Laura Salcedo is an accomplished trainer. She started as a group exercise instructor and has since moved into personal training.
She continually learns more about her craft and often poses for the Las Vegas Review-Journal’s Health section.
During a photo shoot, I asked her which exercises she favors in training her athletes. In response, she recommended the split squat.
At first glance it looks similar to a lunge. However, having the back foot elevated changes the stimulus. The body is forced to rely predominantly on the front leg for stability and strength.
A lunge distributes the body’s weight more evenly across both legs.
Split squats are a unilateral exercise that lets Laura do many things at once. Since most people are more stable on two legs, using only one leg lets the athlete’s body tell Laura which areas to emphasize during training.
Each repetition is like a minidiagnostic. If the athletes respond to Laura’s verbal cues to correct form flaws then they are in control of their body. If the knees do weird things such as crash inward, shoot forward too far or the body is too wobbly then Laura knows to address things such as balance and length tension relationship of the involved muscles. Some simple pattern training might also follow.
Split squats are great for improving balance. They provide a stable and controllable environment for the body to adapt to. Around the third or fourth set of split squats, a person begins to fatigue and balance is the first thing to go. This is a good tool to build mental toughness and see just how much control an athlete can muster.
Traditional squats performed on two legs can hide some subtle form flaws that manifest in the split squat. An athlete may have a problem with one weak ankle that shows up in a split squat.
The movement itself can help strengthen the weakness and turn it into a strength to further improve a weighted squat.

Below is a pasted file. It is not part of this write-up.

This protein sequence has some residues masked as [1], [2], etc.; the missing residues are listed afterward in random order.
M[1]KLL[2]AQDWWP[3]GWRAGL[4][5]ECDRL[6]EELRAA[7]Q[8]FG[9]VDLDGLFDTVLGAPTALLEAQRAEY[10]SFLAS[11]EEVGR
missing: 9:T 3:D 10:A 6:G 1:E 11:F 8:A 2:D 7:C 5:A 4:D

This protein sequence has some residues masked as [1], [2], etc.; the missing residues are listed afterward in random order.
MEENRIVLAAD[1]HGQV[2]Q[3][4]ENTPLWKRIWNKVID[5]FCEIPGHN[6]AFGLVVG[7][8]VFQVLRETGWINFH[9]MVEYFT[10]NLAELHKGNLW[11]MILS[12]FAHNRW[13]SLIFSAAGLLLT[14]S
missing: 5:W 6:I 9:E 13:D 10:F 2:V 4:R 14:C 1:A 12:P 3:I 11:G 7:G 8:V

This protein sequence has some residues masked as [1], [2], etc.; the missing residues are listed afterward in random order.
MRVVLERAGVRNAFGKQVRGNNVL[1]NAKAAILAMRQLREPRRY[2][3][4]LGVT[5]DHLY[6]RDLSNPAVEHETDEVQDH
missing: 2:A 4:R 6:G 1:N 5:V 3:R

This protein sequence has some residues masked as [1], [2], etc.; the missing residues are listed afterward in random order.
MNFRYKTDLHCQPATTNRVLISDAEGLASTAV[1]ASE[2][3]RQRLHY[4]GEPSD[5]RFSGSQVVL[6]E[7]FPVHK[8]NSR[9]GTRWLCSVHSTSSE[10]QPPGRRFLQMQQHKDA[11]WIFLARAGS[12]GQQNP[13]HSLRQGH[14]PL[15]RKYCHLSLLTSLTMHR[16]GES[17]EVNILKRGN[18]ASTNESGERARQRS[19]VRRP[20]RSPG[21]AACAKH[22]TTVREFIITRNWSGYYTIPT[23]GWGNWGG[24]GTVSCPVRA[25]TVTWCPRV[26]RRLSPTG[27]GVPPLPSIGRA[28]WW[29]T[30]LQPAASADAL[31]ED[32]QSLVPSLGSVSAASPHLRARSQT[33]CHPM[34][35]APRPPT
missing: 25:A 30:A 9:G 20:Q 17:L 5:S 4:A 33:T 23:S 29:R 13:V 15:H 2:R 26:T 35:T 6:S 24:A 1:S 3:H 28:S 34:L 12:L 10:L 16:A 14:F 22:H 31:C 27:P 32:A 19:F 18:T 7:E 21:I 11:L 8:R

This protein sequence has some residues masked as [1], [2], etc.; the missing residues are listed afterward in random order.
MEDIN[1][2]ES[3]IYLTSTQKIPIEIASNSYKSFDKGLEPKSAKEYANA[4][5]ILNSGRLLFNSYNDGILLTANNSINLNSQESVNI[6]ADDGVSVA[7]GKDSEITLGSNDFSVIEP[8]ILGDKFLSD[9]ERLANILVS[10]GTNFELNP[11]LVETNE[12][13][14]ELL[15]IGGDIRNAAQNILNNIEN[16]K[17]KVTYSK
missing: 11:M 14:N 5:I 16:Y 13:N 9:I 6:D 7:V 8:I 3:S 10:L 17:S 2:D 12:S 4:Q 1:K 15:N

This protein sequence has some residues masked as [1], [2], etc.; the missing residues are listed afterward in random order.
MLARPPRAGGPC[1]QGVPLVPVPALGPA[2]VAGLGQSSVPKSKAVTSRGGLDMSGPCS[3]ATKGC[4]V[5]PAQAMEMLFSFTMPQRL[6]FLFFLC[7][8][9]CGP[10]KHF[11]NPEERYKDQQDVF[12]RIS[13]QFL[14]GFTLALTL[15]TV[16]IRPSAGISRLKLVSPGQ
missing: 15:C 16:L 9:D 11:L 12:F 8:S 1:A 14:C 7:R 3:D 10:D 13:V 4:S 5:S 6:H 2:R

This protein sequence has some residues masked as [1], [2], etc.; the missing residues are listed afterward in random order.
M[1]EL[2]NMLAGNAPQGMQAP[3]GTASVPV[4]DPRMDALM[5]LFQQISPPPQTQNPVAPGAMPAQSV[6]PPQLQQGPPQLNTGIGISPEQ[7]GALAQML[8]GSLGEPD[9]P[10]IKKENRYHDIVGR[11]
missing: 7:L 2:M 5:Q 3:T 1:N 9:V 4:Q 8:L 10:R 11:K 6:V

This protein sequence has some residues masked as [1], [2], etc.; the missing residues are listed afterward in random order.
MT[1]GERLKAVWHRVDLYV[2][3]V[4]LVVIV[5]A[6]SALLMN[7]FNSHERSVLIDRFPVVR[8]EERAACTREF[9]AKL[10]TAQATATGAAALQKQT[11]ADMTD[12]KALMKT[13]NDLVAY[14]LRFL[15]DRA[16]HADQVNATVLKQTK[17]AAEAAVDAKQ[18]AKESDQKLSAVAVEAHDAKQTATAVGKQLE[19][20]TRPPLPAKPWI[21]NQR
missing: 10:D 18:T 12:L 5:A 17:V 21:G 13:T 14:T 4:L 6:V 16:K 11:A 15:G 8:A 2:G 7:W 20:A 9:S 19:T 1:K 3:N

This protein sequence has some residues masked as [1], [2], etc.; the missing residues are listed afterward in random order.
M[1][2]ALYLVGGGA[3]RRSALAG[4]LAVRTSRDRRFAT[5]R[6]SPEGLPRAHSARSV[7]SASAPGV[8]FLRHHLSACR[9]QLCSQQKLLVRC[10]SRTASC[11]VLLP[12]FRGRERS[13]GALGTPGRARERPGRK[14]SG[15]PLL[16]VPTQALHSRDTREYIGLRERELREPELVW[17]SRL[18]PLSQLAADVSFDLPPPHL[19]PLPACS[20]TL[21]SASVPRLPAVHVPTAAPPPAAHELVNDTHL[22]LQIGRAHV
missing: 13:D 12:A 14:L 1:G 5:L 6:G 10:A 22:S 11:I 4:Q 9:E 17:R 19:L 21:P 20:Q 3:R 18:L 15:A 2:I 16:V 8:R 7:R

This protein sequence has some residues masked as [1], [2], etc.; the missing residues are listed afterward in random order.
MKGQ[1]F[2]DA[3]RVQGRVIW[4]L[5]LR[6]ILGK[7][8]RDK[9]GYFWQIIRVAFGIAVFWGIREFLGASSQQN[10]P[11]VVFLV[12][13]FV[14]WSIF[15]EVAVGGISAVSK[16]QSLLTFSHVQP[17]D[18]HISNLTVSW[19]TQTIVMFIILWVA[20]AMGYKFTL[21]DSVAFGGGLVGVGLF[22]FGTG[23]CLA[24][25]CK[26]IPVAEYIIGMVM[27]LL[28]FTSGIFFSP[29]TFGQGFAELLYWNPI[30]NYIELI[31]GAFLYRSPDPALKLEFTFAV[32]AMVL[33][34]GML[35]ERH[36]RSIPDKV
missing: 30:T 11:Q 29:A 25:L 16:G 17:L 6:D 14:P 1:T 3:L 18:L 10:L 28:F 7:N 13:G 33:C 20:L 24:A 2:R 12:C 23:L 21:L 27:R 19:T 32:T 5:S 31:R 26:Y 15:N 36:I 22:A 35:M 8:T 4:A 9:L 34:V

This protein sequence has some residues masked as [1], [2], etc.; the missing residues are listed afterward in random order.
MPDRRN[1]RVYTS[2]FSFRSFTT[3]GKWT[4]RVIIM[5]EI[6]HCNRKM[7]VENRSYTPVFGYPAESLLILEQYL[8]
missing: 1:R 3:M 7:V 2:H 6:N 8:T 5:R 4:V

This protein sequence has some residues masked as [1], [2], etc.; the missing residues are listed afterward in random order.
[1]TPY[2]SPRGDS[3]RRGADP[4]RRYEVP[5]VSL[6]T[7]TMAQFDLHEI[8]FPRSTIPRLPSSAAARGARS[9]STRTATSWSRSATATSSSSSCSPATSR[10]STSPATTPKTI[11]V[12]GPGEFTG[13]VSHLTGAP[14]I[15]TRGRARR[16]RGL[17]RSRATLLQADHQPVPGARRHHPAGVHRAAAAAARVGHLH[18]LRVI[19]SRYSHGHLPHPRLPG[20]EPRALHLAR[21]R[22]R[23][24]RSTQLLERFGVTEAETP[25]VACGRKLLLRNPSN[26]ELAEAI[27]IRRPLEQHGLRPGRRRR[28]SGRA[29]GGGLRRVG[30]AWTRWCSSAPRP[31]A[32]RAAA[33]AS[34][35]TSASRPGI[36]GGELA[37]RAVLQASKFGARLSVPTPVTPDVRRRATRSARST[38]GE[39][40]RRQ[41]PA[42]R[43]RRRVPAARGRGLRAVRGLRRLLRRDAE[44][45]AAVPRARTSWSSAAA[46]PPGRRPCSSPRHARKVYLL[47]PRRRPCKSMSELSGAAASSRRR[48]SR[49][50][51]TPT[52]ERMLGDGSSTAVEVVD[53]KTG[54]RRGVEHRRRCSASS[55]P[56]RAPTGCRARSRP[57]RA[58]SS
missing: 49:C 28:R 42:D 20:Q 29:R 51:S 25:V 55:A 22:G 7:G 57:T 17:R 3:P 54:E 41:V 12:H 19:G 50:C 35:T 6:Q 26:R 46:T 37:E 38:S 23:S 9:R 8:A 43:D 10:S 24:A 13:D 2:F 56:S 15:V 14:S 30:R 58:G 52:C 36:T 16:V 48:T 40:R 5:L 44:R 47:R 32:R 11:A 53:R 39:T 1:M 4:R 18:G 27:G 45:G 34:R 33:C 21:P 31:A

It is common for people to have different tight and weak muscles from one leg to the other. The inner thigh could be tighter on the left leg and the hip could be tighter on the right leg. This could lead to an unfavorable hip shift and knee collapse during traditional and split squats and even show up on other functional movements.
Laura, who also is a fascial stretch therapist, can quickly get performance results with a few targeted manual stretches on her stretch table. Using movements like the split squat, she can identify tight areas. After she spends some time stretching an athlete, movements almost always improve.
If you are performing split squats on your own, Laura recommends a few areas to focus on. The first is your front knee. Your shin should be vertical, which will keep your knee behind your toe. This ensures you don’t overload your knee. Your body weight should be on your hips.
Be sure your knee is in line with your toe. If you are at the bottom of a split squat and your knee is rotated inward, you are not creating torque in your hip socket. This means you are stability hunting on your tendons and ligaments instead of being in control.
Be safe and push the knee outward. Keep the torso tall during your split squats. As people tire, they tend to lean forward. This shifts the center of gravity forward and puts unnecessary load on the knee. It is also a sign of a weak core.
So keep the chest tall on the way up and on the way down.
Progressing the split squat is simple. You can either add weights by holding dumbbells in both hands or change the back foot’s balance point. Raising the step the back foot rests on is a simple, effective way to make this exercise tougher.
You also can put your back foot in a suspension trainer such as the black and yellow TRX Suspension Trainer or an Olympic ring that has been lowered to a comfortable level. See the video online at www.lvrj.com/trainer for the walk-through.
Chris Huth is a Las Vegas trainer. He can be reached at email@example.com. Consult your physician before beginning any exercise program.